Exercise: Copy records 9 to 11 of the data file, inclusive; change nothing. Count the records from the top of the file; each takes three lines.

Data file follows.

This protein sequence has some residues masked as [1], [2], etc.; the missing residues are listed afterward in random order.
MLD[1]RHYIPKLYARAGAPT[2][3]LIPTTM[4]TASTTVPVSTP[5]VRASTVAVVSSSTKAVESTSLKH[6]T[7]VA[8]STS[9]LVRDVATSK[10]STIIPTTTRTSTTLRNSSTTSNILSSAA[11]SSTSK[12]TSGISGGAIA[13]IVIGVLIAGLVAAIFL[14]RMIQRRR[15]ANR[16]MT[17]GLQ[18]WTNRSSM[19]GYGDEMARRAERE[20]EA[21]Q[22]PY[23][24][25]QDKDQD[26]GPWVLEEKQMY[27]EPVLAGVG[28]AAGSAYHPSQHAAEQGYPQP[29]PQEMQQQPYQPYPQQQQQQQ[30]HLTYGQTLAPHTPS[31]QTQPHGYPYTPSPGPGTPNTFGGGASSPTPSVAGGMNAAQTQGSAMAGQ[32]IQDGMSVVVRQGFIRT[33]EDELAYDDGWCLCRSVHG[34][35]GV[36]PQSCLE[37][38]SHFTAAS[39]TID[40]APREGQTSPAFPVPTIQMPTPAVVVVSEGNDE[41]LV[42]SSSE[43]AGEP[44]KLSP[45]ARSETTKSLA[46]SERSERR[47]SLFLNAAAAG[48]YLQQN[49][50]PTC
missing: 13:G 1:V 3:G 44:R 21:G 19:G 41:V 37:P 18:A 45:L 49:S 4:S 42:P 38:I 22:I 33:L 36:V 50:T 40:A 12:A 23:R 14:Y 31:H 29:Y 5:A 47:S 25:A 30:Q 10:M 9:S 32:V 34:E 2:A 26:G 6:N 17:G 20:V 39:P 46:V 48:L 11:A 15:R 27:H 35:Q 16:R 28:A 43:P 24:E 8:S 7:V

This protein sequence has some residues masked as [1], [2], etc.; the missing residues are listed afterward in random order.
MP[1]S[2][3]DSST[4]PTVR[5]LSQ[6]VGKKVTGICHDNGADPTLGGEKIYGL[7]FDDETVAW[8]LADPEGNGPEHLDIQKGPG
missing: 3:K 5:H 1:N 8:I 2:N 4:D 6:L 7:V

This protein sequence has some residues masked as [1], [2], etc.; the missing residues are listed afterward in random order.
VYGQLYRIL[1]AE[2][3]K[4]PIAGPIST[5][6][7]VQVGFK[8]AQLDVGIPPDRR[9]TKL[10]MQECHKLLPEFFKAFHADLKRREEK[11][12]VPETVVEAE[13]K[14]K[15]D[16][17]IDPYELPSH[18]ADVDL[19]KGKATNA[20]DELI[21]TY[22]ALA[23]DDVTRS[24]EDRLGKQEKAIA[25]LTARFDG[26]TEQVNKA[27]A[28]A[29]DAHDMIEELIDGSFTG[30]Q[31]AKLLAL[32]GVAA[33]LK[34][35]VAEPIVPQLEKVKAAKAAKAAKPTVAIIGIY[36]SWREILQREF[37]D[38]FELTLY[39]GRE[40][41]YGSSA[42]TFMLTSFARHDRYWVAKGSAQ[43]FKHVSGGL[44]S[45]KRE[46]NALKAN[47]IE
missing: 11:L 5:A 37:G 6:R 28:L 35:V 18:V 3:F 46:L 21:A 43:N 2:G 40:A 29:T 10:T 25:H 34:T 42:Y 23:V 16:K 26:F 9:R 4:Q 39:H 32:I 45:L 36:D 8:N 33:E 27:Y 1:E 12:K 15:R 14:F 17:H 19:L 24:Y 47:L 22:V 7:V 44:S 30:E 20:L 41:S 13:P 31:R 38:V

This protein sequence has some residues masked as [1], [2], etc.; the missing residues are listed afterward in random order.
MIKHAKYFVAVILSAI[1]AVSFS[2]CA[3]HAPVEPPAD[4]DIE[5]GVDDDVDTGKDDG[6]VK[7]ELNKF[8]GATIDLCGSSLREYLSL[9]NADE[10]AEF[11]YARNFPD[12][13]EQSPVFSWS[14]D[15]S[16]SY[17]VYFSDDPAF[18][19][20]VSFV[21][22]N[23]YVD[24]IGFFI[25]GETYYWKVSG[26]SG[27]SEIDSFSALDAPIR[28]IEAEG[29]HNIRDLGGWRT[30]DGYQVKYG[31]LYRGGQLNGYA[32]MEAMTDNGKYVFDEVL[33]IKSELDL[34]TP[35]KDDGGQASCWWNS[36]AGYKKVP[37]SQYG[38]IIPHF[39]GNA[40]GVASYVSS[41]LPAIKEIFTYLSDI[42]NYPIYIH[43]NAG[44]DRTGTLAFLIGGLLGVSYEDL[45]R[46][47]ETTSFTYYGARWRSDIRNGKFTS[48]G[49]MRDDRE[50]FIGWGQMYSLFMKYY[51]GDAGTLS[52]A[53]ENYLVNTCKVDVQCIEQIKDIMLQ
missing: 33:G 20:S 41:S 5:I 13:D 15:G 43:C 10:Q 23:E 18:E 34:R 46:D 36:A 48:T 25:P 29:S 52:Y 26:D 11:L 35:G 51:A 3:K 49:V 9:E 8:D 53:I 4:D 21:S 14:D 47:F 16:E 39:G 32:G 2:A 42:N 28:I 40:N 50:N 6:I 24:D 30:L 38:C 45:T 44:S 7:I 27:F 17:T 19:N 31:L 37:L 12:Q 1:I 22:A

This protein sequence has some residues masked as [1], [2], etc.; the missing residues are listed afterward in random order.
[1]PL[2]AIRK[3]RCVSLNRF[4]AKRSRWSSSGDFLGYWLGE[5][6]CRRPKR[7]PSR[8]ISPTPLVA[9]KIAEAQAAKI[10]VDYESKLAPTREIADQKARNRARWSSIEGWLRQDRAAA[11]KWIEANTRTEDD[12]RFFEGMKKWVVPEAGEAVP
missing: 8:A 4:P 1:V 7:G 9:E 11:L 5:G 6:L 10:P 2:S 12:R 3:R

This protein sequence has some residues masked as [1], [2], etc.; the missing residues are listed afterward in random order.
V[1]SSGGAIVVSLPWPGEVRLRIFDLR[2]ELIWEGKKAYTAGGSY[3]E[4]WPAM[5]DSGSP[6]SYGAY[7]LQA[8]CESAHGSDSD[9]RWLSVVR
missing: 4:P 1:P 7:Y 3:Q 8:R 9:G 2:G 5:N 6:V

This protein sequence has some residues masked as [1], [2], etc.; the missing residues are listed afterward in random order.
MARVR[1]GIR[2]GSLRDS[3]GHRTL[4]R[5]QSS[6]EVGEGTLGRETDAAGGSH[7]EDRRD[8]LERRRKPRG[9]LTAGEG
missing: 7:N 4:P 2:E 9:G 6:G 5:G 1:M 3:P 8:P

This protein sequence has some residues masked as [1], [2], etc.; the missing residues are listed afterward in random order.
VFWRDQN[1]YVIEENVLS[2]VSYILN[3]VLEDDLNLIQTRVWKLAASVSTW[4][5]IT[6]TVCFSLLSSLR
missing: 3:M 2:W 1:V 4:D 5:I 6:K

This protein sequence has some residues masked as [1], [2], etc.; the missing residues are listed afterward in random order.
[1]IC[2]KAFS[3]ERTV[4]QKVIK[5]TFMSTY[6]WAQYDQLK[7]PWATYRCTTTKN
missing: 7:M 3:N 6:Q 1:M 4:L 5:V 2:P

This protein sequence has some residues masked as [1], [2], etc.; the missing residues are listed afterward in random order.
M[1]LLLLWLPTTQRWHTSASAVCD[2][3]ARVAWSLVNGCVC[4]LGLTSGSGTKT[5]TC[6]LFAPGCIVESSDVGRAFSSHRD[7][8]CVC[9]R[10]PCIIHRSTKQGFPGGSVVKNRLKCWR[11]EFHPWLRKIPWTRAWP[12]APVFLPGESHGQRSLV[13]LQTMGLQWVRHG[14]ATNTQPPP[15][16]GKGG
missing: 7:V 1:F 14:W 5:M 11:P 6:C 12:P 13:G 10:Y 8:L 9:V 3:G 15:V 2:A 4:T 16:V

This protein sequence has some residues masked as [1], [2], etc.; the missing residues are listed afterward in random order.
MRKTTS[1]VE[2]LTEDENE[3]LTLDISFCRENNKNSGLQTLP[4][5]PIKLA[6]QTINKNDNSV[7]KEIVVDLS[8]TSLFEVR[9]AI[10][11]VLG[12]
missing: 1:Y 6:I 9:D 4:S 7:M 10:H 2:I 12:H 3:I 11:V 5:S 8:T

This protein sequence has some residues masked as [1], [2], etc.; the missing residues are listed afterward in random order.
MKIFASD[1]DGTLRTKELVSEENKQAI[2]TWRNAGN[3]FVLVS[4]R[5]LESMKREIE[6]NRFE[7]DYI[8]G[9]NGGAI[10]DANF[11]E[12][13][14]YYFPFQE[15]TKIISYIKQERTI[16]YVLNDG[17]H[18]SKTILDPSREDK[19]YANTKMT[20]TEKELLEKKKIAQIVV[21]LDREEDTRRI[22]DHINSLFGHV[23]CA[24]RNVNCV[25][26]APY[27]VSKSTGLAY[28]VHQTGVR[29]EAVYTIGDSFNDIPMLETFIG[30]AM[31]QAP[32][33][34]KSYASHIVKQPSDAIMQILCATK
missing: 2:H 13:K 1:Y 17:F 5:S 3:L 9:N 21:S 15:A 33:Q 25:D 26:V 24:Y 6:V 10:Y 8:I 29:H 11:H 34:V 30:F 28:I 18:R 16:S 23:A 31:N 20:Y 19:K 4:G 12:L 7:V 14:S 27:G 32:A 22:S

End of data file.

This protein sequence has some residues masked as [1], [2], etc.; the missing residues are listed afterward in random order.
[1]IC[2]KAFS[3]ERTV[4]QKVIK[5]TFMSTY[6]WAQYDQLK[7]PWATYRCTTTKN
missing: 7:M 3:N 6:Q 1:M 4:L 5:V 2:P

This protein sequence has some residues masked as [1], [2], etc.; the missing residues are listed afterward in random order.
M[1]LLLLWLPTTQRWHTSASAVCD[2][3]ARVAWSLVNGCVC[4]LGLTSGSGTKT[5]TC[6]LFAPGCIVESSDVGRAFSSHRD[7][8]CVC[9]R[10]PCIIHRSTKQGFPGGSVVKNRLKCWR[11]EFHPWLRKIPWTRAWP[12]APVFLPGESHGQRSLV[13]LQTMGLQWVRHG[14]ATNTQPPP[15][16]GKGG
missing: 7:V 1:F 14:W 5:M 11:P 6:C 12:P 13:G 10:Y 8:L 9:V 3:G 15:V 2:A 4:T 16:V

This protein sequence has some residues masked as [1], [2], etc.; the missing residues are listed afterward in random order.
MRKTTS[1]VE[2]LTEDENE[3]LTLDISFCRENNKNSGLQTLP[4][5]PIKLA[6]QTINKNDNSV[7]KEIVVDLS[8]TSLFEVR[9]AI[10][11]VLG[12]
missing: 1:Y 6:I 9:D 4:S 7:M 10:H 2:I 12:H 3:I 11:V 5:S 8:T